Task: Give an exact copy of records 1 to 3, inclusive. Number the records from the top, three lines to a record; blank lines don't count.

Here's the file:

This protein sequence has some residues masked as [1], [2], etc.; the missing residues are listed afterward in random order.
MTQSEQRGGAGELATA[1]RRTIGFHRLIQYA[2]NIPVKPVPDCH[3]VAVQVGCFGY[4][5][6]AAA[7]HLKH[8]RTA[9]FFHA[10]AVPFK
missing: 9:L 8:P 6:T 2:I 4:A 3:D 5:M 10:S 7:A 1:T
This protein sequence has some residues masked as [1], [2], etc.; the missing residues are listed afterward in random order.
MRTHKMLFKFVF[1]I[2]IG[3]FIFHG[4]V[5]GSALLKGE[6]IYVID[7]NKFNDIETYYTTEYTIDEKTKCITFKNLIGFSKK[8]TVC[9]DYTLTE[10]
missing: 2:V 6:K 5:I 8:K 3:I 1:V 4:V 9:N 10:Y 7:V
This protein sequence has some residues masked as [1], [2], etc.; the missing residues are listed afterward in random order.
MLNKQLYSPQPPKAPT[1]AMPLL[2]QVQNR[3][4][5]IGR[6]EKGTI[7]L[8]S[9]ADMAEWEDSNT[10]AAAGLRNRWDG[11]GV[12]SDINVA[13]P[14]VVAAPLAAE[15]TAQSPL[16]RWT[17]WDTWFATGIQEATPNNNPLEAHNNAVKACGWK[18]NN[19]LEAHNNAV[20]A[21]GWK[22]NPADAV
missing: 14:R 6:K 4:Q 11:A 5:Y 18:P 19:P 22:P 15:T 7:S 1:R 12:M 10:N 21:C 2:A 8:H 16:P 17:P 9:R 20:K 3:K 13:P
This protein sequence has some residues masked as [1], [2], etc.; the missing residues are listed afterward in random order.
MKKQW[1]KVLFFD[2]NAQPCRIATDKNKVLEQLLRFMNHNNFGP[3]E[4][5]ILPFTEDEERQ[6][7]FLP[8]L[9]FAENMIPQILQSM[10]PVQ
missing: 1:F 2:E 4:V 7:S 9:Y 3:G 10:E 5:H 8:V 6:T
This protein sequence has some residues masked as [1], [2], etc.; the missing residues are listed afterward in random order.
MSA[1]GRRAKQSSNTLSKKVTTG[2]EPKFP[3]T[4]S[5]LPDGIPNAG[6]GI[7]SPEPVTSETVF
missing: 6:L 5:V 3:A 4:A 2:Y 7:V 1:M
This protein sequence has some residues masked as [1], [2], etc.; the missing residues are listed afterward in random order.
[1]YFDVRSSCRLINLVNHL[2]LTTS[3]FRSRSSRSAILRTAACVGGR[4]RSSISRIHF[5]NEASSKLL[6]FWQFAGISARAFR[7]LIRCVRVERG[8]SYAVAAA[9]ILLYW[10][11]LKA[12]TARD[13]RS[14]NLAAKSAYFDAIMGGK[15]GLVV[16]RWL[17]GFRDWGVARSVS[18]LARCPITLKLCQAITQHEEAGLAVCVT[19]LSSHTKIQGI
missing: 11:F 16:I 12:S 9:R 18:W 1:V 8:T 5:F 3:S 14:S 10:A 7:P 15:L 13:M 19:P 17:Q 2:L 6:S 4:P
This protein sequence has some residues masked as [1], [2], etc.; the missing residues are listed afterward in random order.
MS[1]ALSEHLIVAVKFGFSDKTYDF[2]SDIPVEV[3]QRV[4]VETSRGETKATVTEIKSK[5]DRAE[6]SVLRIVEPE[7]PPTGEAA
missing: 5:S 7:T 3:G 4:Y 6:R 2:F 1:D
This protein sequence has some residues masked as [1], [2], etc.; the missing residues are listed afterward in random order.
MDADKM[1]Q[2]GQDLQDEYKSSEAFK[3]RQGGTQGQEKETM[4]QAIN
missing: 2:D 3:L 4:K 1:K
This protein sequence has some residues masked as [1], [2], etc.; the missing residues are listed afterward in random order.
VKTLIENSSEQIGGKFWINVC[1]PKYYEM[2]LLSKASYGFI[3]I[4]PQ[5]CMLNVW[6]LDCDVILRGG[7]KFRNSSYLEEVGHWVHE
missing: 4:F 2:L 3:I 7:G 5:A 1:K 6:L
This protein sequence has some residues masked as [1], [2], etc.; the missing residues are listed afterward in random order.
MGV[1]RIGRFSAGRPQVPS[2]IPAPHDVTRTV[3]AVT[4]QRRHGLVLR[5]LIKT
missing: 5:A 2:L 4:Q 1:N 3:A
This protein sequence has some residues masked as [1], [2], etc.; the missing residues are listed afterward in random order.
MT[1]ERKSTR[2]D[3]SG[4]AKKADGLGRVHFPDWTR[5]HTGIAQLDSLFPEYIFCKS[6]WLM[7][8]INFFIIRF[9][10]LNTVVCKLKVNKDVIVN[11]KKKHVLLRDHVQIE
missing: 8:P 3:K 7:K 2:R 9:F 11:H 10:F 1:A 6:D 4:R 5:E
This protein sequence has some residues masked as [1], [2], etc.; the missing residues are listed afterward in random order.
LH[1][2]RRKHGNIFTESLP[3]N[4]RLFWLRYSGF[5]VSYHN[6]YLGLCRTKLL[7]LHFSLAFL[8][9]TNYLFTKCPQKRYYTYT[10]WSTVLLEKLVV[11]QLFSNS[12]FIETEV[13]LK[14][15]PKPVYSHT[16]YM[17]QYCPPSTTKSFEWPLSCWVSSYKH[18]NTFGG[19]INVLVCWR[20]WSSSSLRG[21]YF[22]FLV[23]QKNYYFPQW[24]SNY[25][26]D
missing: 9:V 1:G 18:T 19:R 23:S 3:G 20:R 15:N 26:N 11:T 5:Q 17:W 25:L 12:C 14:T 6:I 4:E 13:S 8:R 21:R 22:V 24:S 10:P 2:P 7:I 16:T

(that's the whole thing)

This protein sequence has some residues masked as [1], [2], etc.; the missing residues are listed afterward in random order.
MTQSEQRGGAGELATA[1]RRTIGFHRLIQYA[2]NIPVKPVPDCH[3]VAVQVGCFGY[4][5][6]AAA[7]HLKH[8]RTA[9]FFHA[10]AVPFK
missing: 9:L 8:P 6:T 2:I 4:A 3:D 5:M 10:S 7:A 1:T
This protein sequence has some residues masked as [1], [2], etc.; the missing residues are listed afterward in random order.
MRTHKMLFKFVF[1]I[2]IG[3]FIFHG[4]V[5]GSALLKGE[6]IYVID[7]NKFNDIETYYTTEYTIDEKTKCITFKNLIGFSKK[8]TVC[9]DYTLTE[10]
missing: 2:V 6:K 5:I 8:K 3:I 1:V 4:V 9:N 10:Y 7:V
This protein sequence has some residues masked as [1], [2], etc.; the missing residues are listed afterward in random order.
MLNKQLYSPQPPKAPT[1]AMPLL[2]QVQNR[3][4][5]IGR[6]EKGTI[7]L[8]S[9]ADMAEWEDSNT[10]AAAGLRNRWDG[11]GV[12]SDINVA[13]P[14]VVAAPLAAE[15]TAQSPL[16]RWT[17]WDTWFATGIQEATPNNNPLEAHNNAVKACGWK[18]NN[19]LEAHNNAV[20]A[21]GWK[22]NPADAV
missing: 14:R 6:K 4:Q 11:A 5:Y 18:P 19:P 22:P 15:T 7:S 1:R 12:M 10:N 21:C 2:A 8:H 16:P 17:P 9:R 20:K 3:K 13:P